Rațiu, Ion. Moscow Challenges the World, in English, 1986. Book
When the National Legionary State was proclaimed in Romania in September 1940, Ion Raţiu chose to resign from the post he occupied at the Romanian Legation in London and asked for political asylum in the United Kingdom because he did not want to serve the new fascist regime in Bucharest. He became involved in the organisation of the Romanian exile and worked as a journalist specialising in topics related to Romania. In this position he acquired a good knowledge of postwar East European political affairs. Besides radio shows and newspaper articles, his expertise was also materialised in various academic works such as: Policy for the West (1957), Contemporary Romania: Her Place in World Affairs (1975), and Moscow Challenges the World (1986). Although published in 1986, the first draft of the book entitled Moscow Challenges the World was written in the period from 1946 to 1950, when due to health problems Raţiu spent long periods in a sanatorium in Switzerland. Raţiu launched his own business during the late 1950s, and thus for a time invested less effort in continuing his researches. He resumed these academic activities during the 1970s and the opportunity to publish the book in an updated form occurred during mid-1980s. At that moment the intensification of the Cold War during the Reagan administration aroused the interest of the public in contributions concerning the Soviet Union and its foreign policy. The book reflects the theoretical approach to communist regimes marked by the concept of totalitarianism that was dominant in Western academia during late 1940s and 1950s. In its four parts, Raţiu offers a critical overview of the intellectual sources and the main components of the Marxist-Leninist official ideology; he provides an explanation why the 1917 Revolution succeeded in Russia, analyses the strategies and techniques used by Moscow to “export” the revolution, and delivers a complex insight into how the economy works in communist societies and what the social effects of their economic system are. The most relevant contribution of Raţiu’s book to a better knowledge of the Soviet System consists in his analysis of the strategies developed by Moscow of manipulating communists and communist sympathisers abroad in order to reach its goals: “In communist thinking there is no division between domestic and foreign policy. The world is divided vertically into chunks. It is divided horizontally into two layers: the exploiters and the exploited. There is only one ‘nation,’ the proletariat, and one foe, the capitalists and their lackeys. Consequently, the true home of the ‘nation’ is the land where the foe is defeated” (Raţiu 1986, 106). Following this argument, Moscow presented the “defence” of the Soviet Union as “the first duty, therefore, of all communists, whether they live inside Russia or outside it” (Raţiu 1986, 166–168). According to Raţiu’s analysis, these Soviet strategies represented effective tools for influencing public debates in the West and expanding its system of satellite countries in the developing world.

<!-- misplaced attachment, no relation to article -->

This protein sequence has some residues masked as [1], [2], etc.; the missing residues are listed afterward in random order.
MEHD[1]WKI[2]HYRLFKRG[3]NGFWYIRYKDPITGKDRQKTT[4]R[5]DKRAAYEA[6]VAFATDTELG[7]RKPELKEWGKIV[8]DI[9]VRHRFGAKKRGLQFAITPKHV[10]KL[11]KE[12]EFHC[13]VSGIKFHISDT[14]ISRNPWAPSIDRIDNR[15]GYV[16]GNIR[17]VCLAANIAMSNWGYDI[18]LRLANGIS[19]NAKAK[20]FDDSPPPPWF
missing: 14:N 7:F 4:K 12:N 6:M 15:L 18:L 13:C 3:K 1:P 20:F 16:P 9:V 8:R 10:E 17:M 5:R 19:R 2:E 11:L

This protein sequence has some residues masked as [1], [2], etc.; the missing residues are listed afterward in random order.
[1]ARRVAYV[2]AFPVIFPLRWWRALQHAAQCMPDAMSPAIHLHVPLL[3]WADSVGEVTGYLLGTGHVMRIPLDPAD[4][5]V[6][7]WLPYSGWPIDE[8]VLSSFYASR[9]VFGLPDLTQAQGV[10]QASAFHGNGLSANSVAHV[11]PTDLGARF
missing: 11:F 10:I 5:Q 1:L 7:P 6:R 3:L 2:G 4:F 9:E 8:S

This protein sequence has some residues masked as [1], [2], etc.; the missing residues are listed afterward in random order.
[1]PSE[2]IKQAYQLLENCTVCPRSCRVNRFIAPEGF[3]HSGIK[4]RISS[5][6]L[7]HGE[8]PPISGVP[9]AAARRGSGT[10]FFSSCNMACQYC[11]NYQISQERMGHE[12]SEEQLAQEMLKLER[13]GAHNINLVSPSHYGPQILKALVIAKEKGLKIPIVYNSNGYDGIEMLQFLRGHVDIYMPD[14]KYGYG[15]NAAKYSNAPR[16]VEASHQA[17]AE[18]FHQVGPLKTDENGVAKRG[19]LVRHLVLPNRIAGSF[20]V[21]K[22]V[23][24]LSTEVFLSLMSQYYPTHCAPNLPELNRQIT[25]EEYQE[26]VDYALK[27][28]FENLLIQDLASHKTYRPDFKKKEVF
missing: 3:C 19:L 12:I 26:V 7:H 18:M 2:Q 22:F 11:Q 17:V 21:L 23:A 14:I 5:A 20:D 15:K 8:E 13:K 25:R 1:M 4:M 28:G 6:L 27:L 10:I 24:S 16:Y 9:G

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Rațiu, Ion. 1957. Policy for the West. London: Harvill.
Rațiu, Ion. 1975. Contemporary Romania: Her Place in World Affairs, Richmond, Surrey: Foreign Affairs Pub. Co.
Rațiu, Ion. 1986. Moscow Challenges the World. London: Sherwood Press.